Except he didn’t care about it so much as he lay there now. He felt the pressure inside him, but he barely glanced to see where Ed was before he let the air out with a soft pop. His face still flamed, but he was so sated he couldn’t do much else.
I mean, yes, that’s gross, but it’s real, it’s true, and it’s a far cry from the romanticized, fantasy anal sex in m/m romance we usually see. In another scene, Ed rims Laurie, and Laurie doesn’t want to kiss him after — yes, utterly illogical, maybe, but so fucking REAL, I just loved it.
And that doesn’t even begin to touch the dance imagery used throughout this book. Laurie and Ed dance the tango together and it’s just utterly beautiful:
He was still nervous, though, and he held Ed’s hand all the way out to the studio. He wasn’t sure why, exactly, he was doing this. He thought it might be to show up his father, to make him watch his big burly football player dance. He thought he might be thumbing his nose at his mother as well. He was too scared to be bragging, but he felt some of that too, all the same.
When the others settled along the far wall and he and Ed went out onto the floor together, however, he realized that mostly he was simply out of sorts and wanted, right now, to dance with his partner.
He’d cued up a tango, and after a whispered suggestion to Ed, he simply let go and followed. He heard their audience’s gasps—he’d urged a very showy start—but after that, all he heard was the music. All he felt was the beating of his heart and the heat of Ed’s body, the power behind his embrace.
All he knew was the dance.
Only four people watched, but Laurie was glad. When he’d gone down in flames in Toronto, it had been such a mighty, incredible fall, but somehow he knew even a slight tumble now would bruise him to the bone. He had no ego left to cage him, no grit or anger at the world, no arrogance to blind him, not anymore. Even this, dancing for his parents, for Oliver and for Christopher, felt too much, too loud, too dangerous, and the fear pushed on him with every step.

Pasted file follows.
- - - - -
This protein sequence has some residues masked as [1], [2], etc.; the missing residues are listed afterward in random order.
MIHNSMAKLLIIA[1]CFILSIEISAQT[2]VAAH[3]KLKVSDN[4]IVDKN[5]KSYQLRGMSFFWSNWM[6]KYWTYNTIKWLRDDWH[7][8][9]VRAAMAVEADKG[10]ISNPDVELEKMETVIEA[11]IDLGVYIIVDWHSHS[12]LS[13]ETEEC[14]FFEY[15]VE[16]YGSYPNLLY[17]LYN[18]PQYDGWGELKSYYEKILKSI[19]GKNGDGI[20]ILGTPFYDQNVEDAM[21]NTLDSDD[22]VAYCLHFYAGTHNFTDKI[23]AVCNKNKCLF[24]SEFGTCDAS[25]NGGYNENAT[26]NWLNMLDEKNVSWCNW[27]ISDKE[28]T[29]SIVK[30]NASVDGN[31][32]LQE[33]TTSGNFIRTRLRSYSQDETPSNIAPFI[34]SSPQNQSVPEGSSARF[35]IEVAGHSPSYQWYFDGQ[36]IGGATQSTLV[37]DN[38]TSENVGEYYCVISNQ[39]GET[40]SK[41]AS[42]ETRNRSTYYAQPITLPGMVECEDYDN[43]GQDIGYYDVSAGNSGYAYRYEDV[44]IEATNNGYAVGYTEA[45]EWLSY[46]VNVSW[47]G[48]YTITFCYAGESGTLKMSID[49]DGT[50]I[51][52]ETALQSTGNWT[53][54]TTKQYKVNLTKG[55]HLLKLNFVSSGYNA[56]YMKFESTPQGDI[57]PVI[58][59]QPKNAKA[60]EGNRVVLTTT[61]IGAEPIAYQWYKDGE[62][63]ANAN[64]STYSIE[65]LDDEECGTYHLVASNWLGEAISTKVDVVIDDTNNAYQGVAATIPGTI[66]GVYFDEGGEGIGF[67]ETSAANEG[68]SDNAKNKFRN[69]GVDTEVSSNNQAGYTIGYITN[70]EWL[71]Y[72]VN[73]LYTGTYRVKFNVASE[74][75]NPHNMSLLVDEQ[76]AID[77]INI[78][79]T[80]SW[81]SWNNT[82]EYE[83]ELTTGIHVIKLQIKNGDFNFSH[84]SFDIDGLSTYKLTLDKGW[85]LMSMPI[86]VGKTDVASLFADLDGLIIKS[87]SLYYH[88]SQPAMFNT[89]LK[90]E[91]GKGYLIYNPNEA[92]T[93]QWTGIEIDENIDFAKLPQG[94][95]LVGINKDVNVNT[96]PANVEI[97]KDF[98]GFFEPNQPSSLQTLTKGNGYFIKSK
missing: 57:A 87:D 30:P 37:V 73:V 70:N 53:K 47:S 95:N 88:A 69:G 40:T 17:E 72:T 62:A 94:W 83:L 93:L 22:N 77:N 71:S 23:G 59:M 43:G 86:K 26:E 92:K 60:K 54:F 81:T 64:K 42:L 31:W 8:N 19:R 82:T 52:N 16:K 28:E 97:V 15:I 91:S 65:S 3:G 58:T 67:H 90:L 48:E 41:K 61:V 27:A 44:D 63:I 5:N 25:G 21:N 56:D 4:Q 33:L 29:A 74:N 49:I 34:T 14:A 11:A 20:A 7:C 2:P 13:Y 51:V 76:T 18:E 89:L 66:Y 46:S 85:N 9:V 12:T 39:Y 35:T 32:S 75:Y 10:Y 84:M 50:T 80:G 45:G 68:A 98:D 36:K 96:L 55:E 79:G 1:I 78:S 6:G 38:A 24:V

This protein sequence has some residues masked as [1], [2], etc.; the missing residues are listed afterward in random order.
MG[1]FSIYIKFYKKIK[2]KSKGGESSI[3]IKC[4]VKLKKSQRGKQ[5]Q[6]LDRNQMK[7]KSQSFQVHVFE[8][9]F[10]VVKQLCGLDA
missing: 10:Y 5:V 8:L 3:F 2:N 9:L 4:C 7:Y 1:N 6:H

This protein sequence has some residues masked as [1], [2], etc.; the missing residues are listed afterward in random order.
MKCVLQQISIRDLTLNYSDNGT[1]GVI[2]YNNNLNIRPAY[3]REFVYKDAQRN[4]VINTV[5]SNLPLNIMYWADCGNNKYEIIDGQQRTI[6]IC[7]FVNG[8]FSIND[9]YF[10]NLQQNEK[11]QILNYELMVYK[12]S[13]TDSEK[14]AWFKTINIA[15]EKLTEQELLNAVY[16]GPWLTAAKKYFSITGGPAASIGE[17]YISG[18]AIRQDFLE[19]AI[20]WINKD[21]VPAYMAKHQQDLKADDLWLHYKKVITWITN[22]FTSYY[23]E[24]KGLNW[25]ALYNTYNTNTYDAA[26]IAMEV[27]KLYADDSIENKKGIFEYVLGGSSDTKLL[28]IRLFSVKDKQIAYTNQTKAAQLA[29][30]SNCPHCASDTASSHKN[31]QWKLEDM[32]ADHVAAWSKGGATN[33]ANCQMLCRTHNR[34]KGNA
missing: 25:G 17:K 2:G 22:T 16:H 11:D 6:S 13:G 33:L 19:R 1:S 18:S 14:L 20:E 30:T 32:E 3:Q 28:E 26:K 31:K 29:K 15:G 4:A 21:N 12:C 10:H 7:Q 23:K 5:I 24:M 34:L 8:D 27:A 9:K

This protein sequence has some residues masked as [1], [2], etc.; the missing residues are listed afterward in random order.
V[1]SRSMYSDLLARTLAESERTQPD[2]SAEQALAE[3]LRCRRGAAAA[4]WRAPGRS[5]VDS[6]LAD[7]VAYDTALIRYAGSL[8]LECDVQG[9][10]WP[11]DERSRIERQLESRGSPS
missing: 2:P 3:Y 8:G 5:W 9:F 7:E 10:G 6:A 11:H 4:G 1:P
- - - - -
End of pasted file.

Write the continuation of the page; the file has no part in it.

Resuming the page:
But with every step Ed was there to catch him. Ed led him, Ed bore him up, and no matter how quick the turn or steep the slide, Ed always brought him home.
When the song finished, for a second there was only silence, and Laurie clung to Ed, who clung right back. Then Oliver started to clap, and then Christopher, and then they all were. “Amazing,” Oliver said, and Laurie dared to look at them. They were all wide-eyed. They were all moved. Even his mother.
He wasn’t sure if that made him feel better or not.
The natural partnering of dance obviously works well in romance, but you make it more than that, different, bigger, and so much a part of Laurie’s way of thinking it makes him utterly real.
Part of the reason I apologized at the beginning of this review is because I knew I’d never be able to cover everything in this review. The book is just…too big. Not long (although at 240 pages, it is that, too), but just…wide-ranging. Like life (she repeats). Another review might give the book a B-/C+ and mention utterly different things and I would actually probably agree with everything it said. But because there’s so much MORE to the book, the good stuff far outweighed the potential bad stuff for me.
I *will* say, though, that for me Dance With Me has improved on rereads. First read through, I felt the book was a solid B. Second read through, it was a B+, pushing into A-. Third read through (and this is FULL read throughs, not just hopping back and forth), I want to give it an A, but know I can’t because what about the first impression B? I recently said on Twitter that it’s a book I’d take with me to a year’s deployment in Iraq if I could only take five books with me, because it just gets better every time I reread it (which is not usual for me — usually books get more annoying, not more sublime). Every time I reread it, I wasn’t just able to relive the good parts, I was getting MORE out of it. There’s one major realization scene that totally worked for me on the first read, made no sense on the second read (seriously? HOW did it do that?), and fit well but not amazingly on the third read. But I think that’s just the marker of a great book. Or, at least, it is for me.